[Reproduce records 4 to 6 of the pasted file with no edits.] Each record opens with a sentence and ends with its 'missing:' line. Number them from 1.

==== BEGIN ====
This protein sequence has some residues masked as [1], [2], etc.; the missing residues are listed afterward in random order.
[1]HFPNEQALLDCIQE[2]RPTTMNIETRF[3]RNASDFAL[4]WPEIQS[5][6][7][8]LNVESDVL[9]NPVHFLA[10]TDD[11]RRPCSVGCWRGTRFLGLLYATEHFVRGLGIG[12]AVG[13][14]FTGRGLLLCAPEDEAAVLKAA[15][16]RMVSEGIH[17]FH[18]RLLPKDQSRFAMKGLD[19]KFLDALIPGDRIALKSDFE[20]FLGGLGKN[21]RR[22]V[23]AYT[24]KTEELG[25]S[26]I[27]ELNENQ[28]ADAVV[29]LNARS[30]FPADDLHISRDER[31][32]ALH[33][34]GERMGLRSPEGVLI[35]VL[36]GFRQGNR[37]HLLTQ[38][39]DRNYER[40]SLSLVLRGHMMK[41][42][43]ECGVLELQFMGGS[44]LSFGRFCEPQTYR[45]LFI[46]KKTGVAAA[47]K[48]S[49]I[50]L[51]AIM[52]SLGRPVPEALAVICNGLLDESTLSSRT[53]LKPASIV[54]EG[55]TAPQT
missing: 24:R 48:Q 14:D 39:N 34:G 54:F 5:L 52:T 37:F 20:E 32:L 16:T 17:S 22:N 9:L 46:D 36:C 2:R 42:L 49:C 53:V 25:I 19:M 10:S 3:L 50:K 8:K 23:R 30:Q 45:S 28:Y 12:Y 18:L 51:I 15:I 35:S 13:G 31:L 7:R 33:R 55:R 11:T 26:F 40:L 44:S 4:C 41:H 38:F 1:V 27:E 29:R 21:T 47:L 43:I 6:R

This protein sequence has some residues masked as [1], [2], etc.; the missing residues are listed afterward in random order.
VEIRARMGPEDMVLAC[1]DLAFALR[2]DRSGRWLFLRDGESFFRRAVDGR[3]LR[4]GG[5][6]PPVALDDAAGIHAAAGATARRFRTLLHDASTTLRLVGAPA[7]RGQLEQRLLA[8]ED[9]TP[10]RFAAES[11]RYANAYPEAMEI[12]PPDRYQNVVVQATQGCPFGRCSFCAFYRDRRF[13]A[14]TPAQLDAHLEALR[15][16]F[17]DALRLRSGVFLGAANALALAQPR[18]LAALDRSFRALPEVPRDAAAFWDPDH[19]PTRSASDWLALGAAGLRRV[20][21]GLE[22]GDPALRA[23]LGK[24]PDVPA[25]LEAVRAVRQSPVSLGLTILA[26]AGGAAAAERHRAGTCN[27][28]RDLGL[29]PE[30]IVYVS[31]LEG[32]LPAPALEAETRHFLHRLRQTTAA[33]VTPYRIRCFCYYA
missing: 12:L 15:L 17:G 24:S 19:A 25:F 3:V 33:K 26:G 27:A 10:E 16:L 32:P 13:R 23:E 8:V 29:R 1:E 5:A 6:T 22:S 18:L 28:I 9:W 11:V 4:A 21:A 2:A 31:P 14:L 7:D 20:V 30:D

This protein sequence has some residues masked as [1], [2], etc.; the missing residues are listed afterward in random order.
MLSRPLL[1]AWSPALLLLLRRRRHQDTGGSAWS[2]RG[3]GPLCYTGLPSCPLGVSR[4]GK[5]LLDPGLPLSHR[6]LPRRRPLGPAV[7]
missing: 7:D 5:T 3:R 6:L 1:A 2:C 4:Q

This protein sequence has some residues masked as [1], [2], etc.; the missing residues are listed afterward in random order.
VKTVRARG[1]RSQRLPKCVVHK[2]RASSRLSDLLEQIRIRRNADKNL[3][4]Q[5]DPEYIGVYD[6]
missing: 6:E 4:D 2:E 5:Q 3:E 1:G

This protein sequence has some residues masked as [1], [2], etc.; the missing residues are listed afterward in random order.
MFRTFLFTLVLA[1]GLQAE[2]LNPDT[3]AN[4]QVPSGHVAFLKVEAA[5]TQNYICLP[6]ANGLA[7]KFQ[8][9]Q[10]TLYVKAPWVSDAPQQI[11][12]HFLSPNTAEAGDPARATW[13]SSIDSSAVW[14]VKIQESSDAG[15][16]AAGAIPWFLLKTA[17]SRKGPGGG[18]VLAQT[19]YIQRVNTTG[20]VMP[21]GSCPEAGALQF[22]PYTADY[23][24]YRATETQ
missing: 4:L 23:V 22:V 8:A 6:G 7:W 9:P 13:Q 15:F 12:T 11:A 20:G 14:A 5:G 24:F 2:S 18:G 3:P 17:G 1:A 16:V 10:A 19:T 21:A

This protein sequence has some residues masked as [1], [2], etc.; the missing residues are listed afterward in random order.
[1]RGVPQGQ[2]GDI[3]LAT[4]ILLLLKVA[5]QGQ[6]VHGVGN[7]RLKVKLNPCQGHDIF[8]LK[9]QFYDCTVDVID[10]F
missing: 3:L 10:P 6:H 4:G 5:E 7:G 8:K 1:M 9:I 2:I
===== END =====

This protein sequence has some residues masked as [1], [2], etc.; the missing residues are listed afterward in random order.
VKTVRARG[1]RSQRLPKCVVHK[2]RASSRLSDLLEQIRIRRNADKNL[3][4]Q[5]DPEYIGVYD[6]
missing: 6:E 4:D 2:E 5:Q 3:E 1:G

This protein sequence has some residues masked as [1], [2], etc.; the missing residues are listed afterward in random order.
MFRTFLFTLVLA[1]GLQAE[2]LNPDT[3]AN[4]QVPSGHVAFLKVEAA[5]TQNYICLP[6]ANGLA[7]KFQ[8][9]Q[10]TLYVKAPWVSDAPQQI[11][12]HFLSPNTAEAGDPARATW[13]SSIDSSAVW[14]VKIQESSDAG[15][16]AAGAIPWFLLKTA[17]SRKGPGGG[18]VLAQT[19]YIQRVNTTG[20]VMP[21]GSCPEAGALQF[22]PYTADY[23][24]YRATETQ
missing: 4:L 23:V 22:V 8:A 6:G 7:W 9:P 13:Q 15:F 12:T 11:A 20:G 14:A 5:G 24:F 2:S 18:G 3:P 17:G 1:A 16:V 10:A 19:T 21:A

This protein sequence has some residues masked as [1], [2], etc.; the missing residues are listed afterward in random order.
[1]RGVPQGQ[2]GDI[3]LAT[4]ILLLLKVA[5]QGQ[6]VHGVGN[7]RLKVKLNPCQGHDIF[8]LK[9]QFYDCTVDVID[10]F
missing: 3:L 10:P 6:H 4:G 5:E 7:G 8:K 1:M 9:I 2:I